Home > Articles > Operating Systems, Server > Microsoft Windows Desktop

Introducing Windows 7

Robert Cowart and Brian Knittle talk about what Windows 7 is and is not.
This chapter is from the book

This chapter is from the book

An Overview of Windows 7

Windows 7 is the successor to Windows Vista. As such, it takes its place as the latest corporate desktop and workstation upgrade, and also sets its sights on the home office and even home entertainment/gaming console, as Microsoft did with its ill-fated Windows Vista. This time, though, Microsoft has gotten it right. In fact, we’re sure you’ll really grow to like Windows 7 as you use it.

The goal Microsoft set for Windows Vista was quite ambitious. That probably explains why it took Microsoft so long to get it to market. During development, more and more features worked their way into Microsoft Vista and the project became increasingly unwieldy. The code kept ballooning, and the process couldn’t be stopped. This pushed out the delivery date of Vista, first to 2005, then to early 2006, and finally to late 2006.

Worse, when Vista did appear, its reception was lukewarm at best, and customers complained long and loud about their preference for Windows XP, even as it remained an older, less-attractive interface with more security problems. Even six months past its January 2007 public release, it was clear that Vista wasn’t attracting widespread adoption. To satisfy a continued desire for Windows XP, Microsoft ended up trying to fix Vista while simultaneously working on XP Service Pack 3 (released in mid-2008).

In an attempt to convince customers that Vista was better than its industry reputation, Microsoft remarketed it as “Mojave,” a campaign that highlighted the many superb features of this system. It didn’t work, so plans for a follow-on to Vista were accelerated. That successor is what has been released as Windows 7.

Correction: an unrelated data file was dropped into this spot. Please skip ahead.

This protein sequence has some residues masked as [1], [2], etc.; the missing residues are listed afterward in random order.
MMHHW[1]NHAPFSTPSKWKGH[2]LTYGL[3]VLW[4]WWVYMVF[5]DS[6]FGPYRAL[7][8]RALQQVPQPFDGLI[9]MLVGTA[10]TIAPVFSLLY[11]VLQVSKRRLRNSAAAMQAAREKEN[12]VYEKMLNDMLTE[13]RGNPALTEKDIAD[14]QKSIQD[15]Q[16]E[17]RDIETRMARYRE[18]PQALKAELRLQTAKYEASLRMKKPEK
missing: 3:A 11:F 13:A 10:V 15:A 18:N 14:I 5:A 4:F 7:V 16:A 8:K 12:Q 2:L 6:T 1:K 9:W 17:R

Think of Windows 7 as “Vista, fixed” and you’ll have a pretty good idea of how it compares to both Windows XP and Windows Vista.

Many of the most important improvements in Windows 7 are under the proverbial hood, including dramatic performance improvements and a far greater level of reliability over a similarly configured Vista system. Enough history, though! Let’s talk about what Windows 7 is and is not.

Following in the footsteps of Windows XP Professional and Windows XP Home Edition, Windows 7 comes in six flavors (perhaps more, if versions without Internet Explorer are created for the European market as with Vista):

  • Windows 7 Starter (available only pre-installed on netbook class PCs)
  • Windows 7 Home Basic
  • Windows 7 Home Premium
  • Windows 7 Professional
  • Windows 7 Enterprise
  • Windows 7 Ultimate

As with Windows Vista, Windows 7 flavors benefit from being very much the same under the hood. Recall that between 1993 and the release of XP, there were very separate home-oriented (Windows 3.x/9x/Me) and corporate-oriented (Windows NT/2000) Windows versions with drastically different internals. A common core for all Windows 7 versions makes program and device driver development much easier because device drivers and software programs need to be created only once, not twice.

Vista’s design mandate was a tough one: to create a more-secure, flashy-looking, reliable, easy-to-use operating system with functionality ranging from an excellent gaming and home entertainment platform all the way to a full-blown highly secure, mission-critical business networking machine. Vista needed to be more attractive, more capable, and much more robust than XP; incorporate all the latest technologies; and be far less susceptible to attack from viruses, phishing, spam, and the like. Malware has kept legions of IT professionals in business, but it has grown nightmarish for all Windows-based IT departments.

Vista succeeded for the most part, but at the price of performance and compatibility. That’s where Windows 7 comes in. Thus, for example, many of the apps previously included in Vista are now in a separate Windows Live Essentials bundle available online, including Windows Calendar, Windows Photo Gallery, Windows Movie Maker, and Windows Mail.